When people’s motivation to move wanes, which can happen as lockdown goes on, Williamson suggests committing to “one little thing” each day.

“I might not have done the hour-long walk or whatever, but at least I’ve done something,” Williamson says. “It could be some kind of little game, like squats while you’re brushing your teeth or pushups at the kitchen bench while you’re cooking.”

3. When life gets big, go small
The uncertainty about how long lockdown will last can “eat away at the hope and optimism,” says Sharp, who is also the Chief Happiness Officer at the Happiness Institute: “One thing I’ve found helpful is one day or even one hour at a time. Thinking of the two weeks or whatever it can be is disheartening.”

He likens this approach to bushwalking: you need to know your destination and scan ahead but your focus must remain on each step so you don’t trip over. Breaking it down makes a daunting task like lockdown more manageable, and allows us to enjoy each moment more.

“It changes our perception,” Wootten adds. “We’re getting positive reinforcement quicker than waiting for that endpoint.”

Focusing on each moment is essentially a practice in mindfulness and lockdown, Wootten suggests, is a good time to start. Smiling Mind has a free mindfulness app or you can try putting it into practice on your daily walks.

“[Try] paying attention to what you can smell, what you can hear, and really tuning into what you can see,” she explains.

“Rather than rushing through the walk, take time to notice and savour what you have around you. Doing things with awareness, with openness and curiosity is the crux of what mindfulness is.”

4. Separate physical distancing from social distancing
Even when we have to be physically apart, we don’t need to be apart socially.

“We are seeing that loneliness is a really big thing emerging from the pandemic – young people as well as old people,” Wootten says. “That connection piece is really important.”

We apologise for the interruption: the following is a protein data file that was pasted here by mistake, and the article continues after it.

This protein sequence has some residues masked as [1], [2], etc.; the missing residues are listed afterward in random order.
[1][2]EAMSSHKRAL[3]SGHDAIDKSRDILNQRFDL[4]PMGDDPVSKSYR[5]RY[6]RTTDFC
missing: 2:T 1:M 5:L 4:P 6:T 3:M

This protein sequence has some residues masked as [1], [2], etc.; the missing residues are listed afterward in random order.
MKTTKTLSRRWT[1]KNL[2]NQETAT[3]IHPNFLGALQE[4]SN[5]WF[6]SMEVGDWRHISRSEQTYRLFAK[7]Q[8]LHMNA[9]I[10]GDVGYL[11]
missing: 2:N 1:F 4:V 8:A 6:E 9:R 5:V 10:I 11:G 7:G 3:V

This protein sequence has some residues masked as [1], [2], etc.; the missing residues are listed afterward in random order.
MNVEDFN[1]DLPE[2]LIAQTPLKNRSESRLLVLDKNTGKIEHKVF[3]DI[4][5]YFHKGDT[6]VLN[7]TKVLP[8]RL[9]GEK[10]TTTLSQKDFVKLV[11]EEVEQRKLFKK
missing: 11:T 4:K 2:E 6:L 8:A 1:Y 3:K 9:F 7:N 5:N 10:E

The incidental conversations and connections may not happen, so we need to be proactive.

“Even if we can’t see our friends, family or colleagues, making the effort to connect and do FaceTime or whatever it is, is better than nothing,” says Sharp, who suggests that exercise time can double as social time. “Do whatever you can as best you can to foster and maintain those relationships.”

5. Stimulate a positive focus
“Finding opportunities to pay attention to those things we’re grateful for is really helpful because it stimulates a positive rather than a negative focus,” Wootten says.

The key is to ground the gratitude in reality, Sharp adds.

“[Unrealistic] positive thinking can be just as bad as negative thinking,” he explains. “I think it’s a bit the same with gratitude.”

Research shows that people who practise gratitude or appreciation are happier and healthier, but it doesn’t mean we can’t also feel sadness or stress.

“They shouldn’t be mutually exclusive,” Sharp says. “We sometimes forget that we can feel multiple feelings at the same time. We can feel grateful or happy to some extent and sad and grieving at the same time. There are those complexities in our emotions. We can feel anxious and brave or confident and uncertain at the same time.”